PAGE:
Wayne: “And in love, madly in love, with each other.”
Damon: “And that, friends, siblings, and parents…”
Wayne: “…is the end of today’s reading.”
The two boys pulled together in a hug and kissed. It was a chaste kiss — just lips, no tongue, no moans. And even though they wanted it to last longer, it didn’t last more than a few seconds.
As usual, their friends and siblings and parents all applauded and cheered.
“Now,” Wayne said, “what I want to do is give special thanks to Cameron Muñoz for being my best friend.”
“And for being my best friend, too,” Damon added.
“Stand up, Cam!” Wayne shouted.
He did, and he was blushing.
Damon started, “Without Cameron Muñoz, we wouldn’t be having this party…”
And Wayne finished, “…so, let’s give our best friend a huge round of applause!”
Everyone applauded — including Cam, who remained standing and bowed several times as he turned in a circle so he was able to face everyone. That made everyone laugh and cheer.
“Everyone, your attention, please,” Paul Simmons, Wayne’s dad, announced. “We have something else to celebrate today. The Las Lomas High School wrestling team returned from Long Beach where they won the California Team Championship, and my son, Wayne Simmons, won all of his weight class matches and is the 160 pound state champion. I’d like to present the first-place 160 pound class state championship medal to him.”
The medal was on a ribbon like the ones they give at the Olympics; of course, instead of gold the medal was made of bronze. Mr. Simmons hung the medal around Wayne’s neck, then hugged his son.
“Wow! Just wow! Dad, how did you get my medal?” Wayne asked.
“Coach Miller dropped by the house with your medal on his way home tonight. He figured I’d want to give it to you at the party. I’m glad he did.”
“How did Coach Miller know about tonight’s party?”
Cathy answered Wayne’s question. “When Damon and I were at Las Lomas waiting to pick you up I saw Coach Miller and told him about tonight’s party, and asked him if we could have Wayne’s championship medal. He told me he had them packed in his luggage, and he’d find it and drop it off at your house on his way home.”
“I was home,” Mr. Simmons continued, “and Coach Miller came by and gave me all of Wayne’s medals. This state championship medal is the most important, so Wayne, I brought it here to give it to you so you could show it to your friends. Being able to turn it into a presentation at this party made it much more special.”
Wayne and Mr. Simmons received applause and cheers, and everyone wanted to see Wayne’s medal.
Cam cleared his throat, loudly. “Alright, I have a question for Wayne and Damon. Since the celebration of your tenth anniversary and of your seventeenth birthdays and of Wayne’s wrestling championship competition are over, what are you two going to do now?”
Damon started to laugh. “You probably think we’re going to say something like they do on those ads on TV, ‘We’re going to Disneyland!’ But if so, you are so, so, wrong. Wayne, what are we going to do?”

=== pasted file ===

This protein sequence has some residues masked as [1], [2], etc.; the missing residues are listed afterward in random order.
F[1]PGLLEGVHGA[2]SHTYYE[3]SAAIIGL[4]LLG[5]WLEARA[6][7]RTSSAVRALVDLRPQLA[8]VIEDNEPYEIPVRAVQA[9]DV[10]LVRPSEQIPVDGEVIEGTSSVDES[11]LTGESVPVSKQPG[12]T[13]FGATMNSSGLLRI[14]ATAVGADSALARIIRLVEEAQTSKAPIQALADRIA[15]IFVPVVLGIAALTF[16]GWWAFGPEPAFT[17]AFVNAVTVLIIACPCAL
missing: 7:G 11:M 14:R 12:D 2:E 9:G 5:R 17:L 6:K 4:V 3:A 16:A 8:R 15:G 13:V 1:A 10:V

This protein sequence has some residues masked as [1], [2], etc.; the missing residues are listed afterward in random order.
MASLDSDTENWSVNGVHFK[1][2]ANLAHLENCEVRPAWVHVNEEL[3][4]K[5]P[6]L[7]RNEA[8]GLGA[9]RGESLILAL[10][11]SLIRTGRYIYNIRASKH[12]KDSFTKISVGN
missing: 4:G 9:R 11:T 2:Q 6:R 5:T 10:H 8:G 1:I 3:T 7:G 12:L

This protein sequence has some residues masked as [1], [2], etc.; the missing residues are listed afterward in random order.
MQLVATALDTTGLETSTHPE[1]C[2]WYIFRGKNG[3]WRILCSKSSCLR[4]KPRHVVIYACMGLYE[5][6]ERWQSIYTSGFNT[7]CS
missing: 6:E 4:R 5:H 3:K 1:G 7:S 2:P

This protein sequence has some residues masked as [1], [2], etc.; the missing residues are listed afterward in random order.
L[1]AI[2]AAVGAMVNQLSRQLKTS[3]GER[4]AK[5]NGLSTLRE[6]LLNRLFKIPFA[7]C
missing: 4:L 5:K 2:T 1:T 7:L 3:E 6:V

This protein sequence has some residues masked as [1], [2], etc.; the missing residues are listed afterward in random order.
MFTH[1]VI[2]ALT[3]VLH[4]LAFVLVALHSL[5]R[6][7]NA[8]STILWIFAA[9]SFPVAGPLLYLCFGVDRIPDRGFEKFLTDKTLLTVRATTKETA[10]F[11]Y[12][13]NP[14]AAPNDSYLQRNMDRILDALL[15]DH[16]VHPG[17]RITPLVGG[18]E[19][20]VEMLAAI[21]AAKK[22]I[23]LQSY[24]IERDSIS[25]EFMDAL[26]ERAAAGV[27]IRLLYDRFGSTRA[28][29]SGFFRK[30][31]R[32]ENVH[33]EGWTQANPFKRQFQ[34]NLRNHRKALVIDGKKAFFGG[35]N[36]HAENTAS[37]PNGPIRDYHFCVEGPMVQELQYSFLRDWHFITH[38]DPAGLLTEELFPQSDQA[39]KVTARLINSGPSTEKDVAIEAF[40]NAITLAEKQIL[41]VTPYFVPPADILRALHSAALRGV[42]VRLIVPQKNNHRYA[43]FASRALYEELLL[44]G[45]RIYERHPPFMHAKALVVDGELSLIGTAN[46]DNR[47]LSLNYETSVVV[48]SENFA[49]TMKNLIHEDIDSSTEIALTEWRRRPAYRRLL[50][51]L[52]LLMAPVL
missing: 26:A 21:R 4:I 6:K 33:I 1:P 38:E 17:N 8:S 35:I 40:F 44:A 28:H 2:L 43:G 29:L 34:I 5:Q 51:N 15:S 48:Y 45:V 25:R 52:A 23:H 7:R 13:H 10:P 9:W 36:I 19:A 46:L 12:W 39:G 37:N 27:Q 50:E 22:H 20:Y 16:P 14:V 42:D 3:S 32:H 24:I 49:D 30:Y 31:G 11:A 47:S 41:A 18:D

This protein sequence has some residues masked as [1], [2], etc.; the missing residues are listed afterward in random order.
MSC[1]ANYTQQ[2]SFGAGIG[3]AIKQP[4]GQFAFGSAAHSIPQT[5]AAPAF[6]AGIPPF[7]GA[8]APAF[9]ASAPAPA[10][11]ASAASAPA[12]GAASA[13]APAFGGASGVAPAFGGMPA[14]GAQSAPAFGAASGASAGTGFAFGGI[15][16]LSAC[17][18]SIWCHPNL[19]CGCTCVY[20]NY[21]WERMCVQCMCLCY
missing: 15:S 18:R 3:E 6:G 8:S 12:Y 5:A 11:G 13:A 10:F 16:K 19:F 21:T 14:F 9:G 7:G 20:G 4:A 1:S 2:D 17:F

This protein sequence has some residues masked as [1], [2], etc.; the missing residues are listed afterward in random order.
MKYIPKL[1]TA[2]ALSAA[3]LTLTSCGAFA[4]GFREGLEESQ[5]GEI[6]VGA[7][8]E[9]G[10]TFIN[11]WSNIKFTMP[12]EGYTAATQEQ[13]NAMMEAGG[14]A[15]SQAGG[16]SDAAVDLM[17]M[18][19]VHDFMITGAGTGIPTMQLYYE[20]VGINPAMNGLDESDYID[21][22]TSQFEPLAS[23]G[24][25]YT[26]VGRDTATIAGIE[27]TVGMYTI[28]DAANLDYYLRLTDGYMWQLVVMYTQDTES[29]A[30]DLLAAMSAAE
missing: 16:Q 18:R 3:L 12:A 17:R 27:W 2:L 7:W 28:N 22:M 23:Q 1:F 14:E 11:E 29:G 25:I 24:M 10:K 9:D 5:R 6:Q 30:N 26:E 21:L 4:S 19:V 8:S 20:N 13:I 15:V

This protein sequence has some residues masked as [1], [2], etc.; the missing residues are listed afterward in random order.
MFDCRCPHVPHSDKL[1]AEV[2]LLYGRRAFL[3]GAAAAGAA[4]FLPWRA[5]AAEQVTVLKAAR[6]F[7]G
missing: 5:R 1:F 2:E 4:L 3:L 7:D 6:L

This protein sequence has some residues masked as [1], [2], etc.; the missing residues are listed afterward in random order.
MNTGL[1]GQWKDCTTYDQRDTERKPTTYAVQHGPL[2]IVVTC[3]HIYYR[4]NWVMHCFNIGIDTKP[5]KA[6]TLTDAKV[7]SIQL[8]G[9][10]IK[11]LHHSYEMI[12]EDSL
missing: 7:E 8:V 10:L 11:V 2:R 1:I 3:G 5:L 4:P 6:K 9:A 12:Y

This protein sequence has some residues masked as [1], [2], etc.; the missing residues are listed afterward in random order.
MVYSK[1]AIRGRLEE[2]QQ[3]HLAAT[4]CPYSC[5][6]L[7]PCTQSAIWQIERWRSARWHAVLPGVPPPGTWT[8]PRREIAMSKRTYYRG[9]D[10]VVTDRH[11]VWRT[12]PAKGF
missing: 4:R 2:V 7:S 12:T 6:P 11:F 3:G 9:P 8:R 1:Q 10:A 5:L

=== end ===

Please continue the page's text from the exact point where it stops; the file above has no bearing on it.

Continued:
“We are going to go upstairs, take a shower, and get into bed,” Wayne said. “And what else, Damon?”
“We’re going to get into my bed, make sure the alarm isn’t set, turn off the lights, and… well, let’s just leave it at that. We don’t want to embarrass the adults amongst us, do we, Wayne?”
“I don’t know… why not?” He smirked at the group of parents standing at one end of the table. They covered their ears and rushed back to the family room to the raucous laughter of the teens.
“Wow, we certainly know how to clear a room, don’t we,” Damon said. That caused more laughter, followed by a repeating rant of, “Tell us! Tell us! Tell us! Tell us!” that increased in volume to the point where Cathy left the room, laughing, with her ears covered.
When it wound down, Cam asked, “Well? Are you going to tell us what you’re going to do after you take a shower together?”
“We never said we were going to take a shower together,” Damon responded. “Though that is an interesting idea!”
“We just assumed that’s what you’d do. That way you’d be able to wash each other’s backs… and… fronts!” Eric said. That caused more of the “Tell us! Tell us!” rant.
“Alright, alright!” Damon said. “Marty, check to make sure nobody is in the kitchen listening to us.”
Marty stepped to the kitchen door. “Clear! They’re all in the family room,” he reported.
“Gather around,” Damon said. “I’m not going to say this very loudly. I don’t want our parents to hear.” Then he said in a stage whisper, “We’re going to get naked, shower together, get into bed together, turn off the lights, and… then…”
Wayne finished in the same kind of stage whisper, “…we… are… going… to… SLEEP!” He shouted the last word, and was met with a round of booing.
Damon yawned. “The rest,” he said, “is left to your fertile imaginations. And because we know what you guys think about, we don’t want to hear any of it!”
The booing continued and with that, Damon and Wayne covered their ears and, laughing, ran upstairs.